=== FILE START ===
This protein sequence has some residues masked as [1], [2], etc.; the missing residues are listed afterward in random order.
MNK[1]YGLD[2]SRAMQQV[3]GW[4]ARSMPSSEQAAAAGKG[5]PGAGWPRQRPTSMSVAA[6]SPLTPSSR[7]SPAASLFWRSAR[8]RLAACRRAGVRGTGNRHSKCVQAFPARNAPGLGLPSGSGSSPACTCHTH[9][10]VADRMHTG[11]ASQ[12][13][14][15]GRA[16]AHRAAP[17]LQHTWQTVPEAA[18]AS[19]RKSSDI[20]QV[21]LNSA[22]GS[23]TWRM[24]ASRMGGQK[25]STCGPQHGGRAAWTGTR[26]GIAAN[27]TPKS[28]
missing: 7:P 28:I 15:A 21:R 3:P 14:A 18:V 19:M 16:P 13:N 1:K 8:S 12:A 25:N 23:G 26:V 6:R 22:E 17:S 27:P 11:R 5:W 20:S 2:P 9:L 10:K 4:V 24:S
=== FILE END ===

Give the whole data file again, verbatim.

This protein sequence has some residues masked as [1], [2], etc.; the missing residues are listed afterward in random order.
MNK[1]YGLD[2]SRAMQQV[3]GW[4]ARSMPSSEQAAAAGKG[5]PGAGWPRQRPTSMSVAA[6]SPLTPSSR[7]SPAASLFWRSAR[8]RLAACRRAGVRGTGNRHSKCVQAFPARNAPGLGLPSGSGSSPACTCHTH[9][10]VADRMHTG[11]ASQ[12][13][14][15]GRA[16]AHRAAP[17]LQHTWQTVPEAA[18]AS[19]RKSSDI[20]QV[21]LNSA[22]GS[23]TWRM[24]ASRMGGQK[25]STCGPQHGGRAAWTGTR[26]GIAAN[27]TPKS[28]
missing: 7:P 28:I 15:A 21:R 3:P 14:A 18:V 19:M 16:P 13:N 1:K 8:S 12:A 25:N 23:G 26:V 6:R 22:E 17:S 27:P 11:R 5:W 20:S 2:P 9:L 10:K 4:V 24:S